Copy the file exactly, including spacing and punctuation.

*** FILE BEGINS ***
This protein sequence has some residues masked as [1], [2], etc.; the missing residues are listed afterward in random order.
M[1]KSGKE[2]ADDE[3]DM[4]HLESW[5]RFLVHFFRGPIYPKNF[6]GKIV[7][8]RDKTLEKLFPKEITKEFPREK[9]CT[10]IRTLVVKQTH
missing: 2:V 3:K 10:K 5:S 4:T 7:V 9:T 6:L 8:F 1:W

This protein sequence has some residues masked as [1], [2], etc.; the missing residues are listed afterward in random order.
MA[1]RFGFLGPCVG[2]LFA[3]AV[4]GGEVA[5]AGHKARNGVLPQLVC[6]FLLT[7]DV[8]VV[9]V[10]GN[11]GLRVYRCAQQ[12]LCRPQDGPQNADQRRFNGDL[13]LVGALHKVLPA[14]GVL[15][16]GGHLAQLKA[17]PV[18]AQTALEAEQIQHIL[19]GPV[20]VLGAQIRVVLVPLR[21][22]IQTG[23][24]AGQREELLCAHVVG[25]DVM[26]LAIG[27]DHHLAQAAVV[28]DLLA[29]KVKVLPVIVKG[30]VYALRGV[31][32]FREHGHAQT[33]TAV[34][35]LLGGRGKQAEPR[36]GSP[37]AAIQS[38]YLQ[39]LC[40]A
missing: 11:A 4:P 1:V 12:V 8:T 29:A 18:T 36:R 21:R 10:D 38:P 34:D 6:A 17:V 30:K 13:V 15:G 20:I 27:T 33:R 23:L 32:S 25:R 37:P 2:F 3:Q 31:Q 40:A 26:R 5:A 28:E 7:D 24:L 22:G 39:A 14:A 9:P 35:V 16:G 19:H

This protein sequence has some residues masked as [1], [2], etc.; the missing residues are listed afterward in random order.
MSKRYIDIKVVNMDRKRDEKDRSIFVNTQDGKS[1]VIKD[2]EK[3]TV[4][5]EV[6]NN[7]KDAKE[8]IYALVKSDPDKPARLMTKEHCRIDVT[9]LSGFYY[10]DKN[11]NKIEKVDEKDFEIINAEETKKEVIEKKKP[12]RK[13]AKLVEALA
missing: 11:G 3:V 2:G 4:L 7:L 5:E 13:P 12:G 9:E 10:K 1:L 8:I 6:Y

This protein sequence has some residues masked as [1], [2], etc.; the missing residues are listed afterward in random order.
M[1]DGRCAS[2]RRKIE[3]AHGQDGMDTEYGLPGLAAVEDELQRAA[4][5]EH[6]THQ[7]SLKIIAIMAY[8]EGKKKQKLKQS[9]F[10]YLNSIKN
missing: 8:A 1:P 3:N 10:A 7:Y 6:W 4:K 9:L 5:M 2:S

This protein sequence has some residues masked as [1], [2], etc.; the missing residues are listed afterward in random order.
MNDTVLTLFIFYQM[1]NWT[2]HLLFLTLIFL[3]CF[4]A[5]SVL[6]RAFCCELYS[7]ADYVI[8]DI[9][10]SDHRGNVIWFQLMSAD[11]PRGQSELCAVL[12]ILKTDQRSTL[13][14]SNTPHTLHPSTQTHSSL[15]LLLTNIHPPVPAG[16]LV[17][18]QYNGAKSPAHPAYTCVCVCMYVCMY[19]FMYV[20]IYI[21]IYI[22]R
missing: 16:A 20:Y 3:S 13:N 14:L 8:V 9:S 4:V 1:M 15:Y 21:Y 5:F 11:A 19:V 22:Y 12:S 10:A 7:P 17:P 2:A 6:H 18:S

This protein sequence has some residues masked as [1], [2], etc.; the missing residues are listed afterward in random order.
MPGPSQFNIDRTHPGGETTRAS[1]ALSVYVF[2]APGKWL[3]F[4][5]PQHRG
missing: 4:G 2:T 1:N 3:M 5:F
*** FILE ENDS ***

This protein sequence has some residues masked as [1], [2], etc.; the missing residues are listed afterward in random order.
M[1]KSGKE[2]ADDE[3]DM[4]HLESW[5]RFLVHFFRGPIYPKNF[6]GKIV[7][8]RDKTLEKLFPKEITKEFPREK[9]CT[10]IRTLVVKQTH
missing: 2:V 3:K 10:K 5:S 4:T 7:V 9:T 6:L 8:F 1:W

This protein sequence has some residues masked as [1], [2], etc.; the missing residues are listed afterward in random order.
MA[1]RFGFLGPCVG[2]LFA[3]AV[4]GGEVA[5]AGHKARNGVLPQLVC[6]FLLT[7]DV[8]VV[9]V[10]GN[11]GLRVYRCAQQ[12]LCRPQDGPQNADQRRFNGDL[13]LVGALHKVLPA[14]GVL[15][16]GGHLAQLKA[17]PV[18]AQTALEAEQIQHIL[19]GPV[20]VLGAQIRVVLVPLR[21][22]IQTG[23][24]AGQREELLCAHVVG[25]DVM[26]LAIG[27]DHHLAQAAVV[28]DLLA[29]KVKVLPVIVKG[30]VYALRGV[31][32]FREHGHAQT[33]TAV[34][35]LLGGRGKQAEPR[36]GSP[37]AAIQS[38]YLQ[39]LC[40]A
missing: 11:A 4:P 1:V 12:V 8:T 29:A 18:T 36:R 21:R 10:D 38:P 34:D 6:A 17:V 30:K 13:V 15:G 20:I 27:T 33:R 23:L 32:S 25:R 37:P 2:F 3:Q 31:Q 40:A 26:R 5:A 28:E 7:D 24:L 22:G 39:A 14:A 9:P 35:V 16:G 19:H

This protein sequence has some residues masked as [1], [2], etc.; the missing residues are listed afterward in random order.
MSKRYIDIKVVNMDRKRDEKDRSIFVNTQDGKS[1]VIKD[2]EK[3]TV[4][5]EV[6]NN[7]KDAKE[8]IYALVKSDPDKPARLMTKEHCRIDVT[9]LSGFYY[10]DKN[11]NKIEKVDEKDFEIINAEETKKEVIEKKKP[12]RK[13]AKLVEALA
missing: 11:G 3:V 2:G 4:L 7:L 5:E 13:P 12:G 9:E 10:K 1:L 8:I 6:Y

This protein sequence has some residues masked as [1], [2], etc.; the missing residues are listed afterward in random order.
M[1]DGRCAS[2]RRKIE[3]AHGQDGMDTEYGLPGLAAVEDELQRAA[4][5]EH[6]THQ[7]SLKIIAIMAY[8]EGKKKQKLKQS[9]F[10]YLNSIKN
missing: 8:A 1:P 3:N 10:A 7:Y 6:W 4:K 9:L 5:M 2:S

This protein sequence has some residues masked as [1], [2], etc.; the missing residues are listed afterward in random order.
MNDTVLTLFIFYQM[1]NWT[2]HLLFLTLIFL[3]CF[4]A[5]SVL[6]RAFCCELYS[7]ADYVI[8]DI[9][10]SDHRGNVIWFQLMSAD[11]PRGQSELCAVL[12]ILKTDQRSTL[13][14]SNTPHTLHPSTQTHSSL[15]LLLTNIHPPVPAG[16]LV[17][18]QYNGAKSPAHPAYTCVCVCMYVCMY[19]FMYV[20]IYI[21]IYI[22]R
missing: 16:A 20:Y 3:S 13:N 14:L 8:V 9:S 4:V 1:M 15:Y 21:Y 5:F 11:A 19:V 22:Y 12:S 10:A 7:P 17:P 2:A 6:H 18:S

This protein sequence has some residues masked as [1], [2], etc.; the missing residues are listed afterward in random order.
MPGPSQFNIDRTHPGGETTRAS[1]ALSVYVF[2]APGKWL[3]F[4][5]PQHRG
missing: 4:G 2:T 1:N 3:M 5:F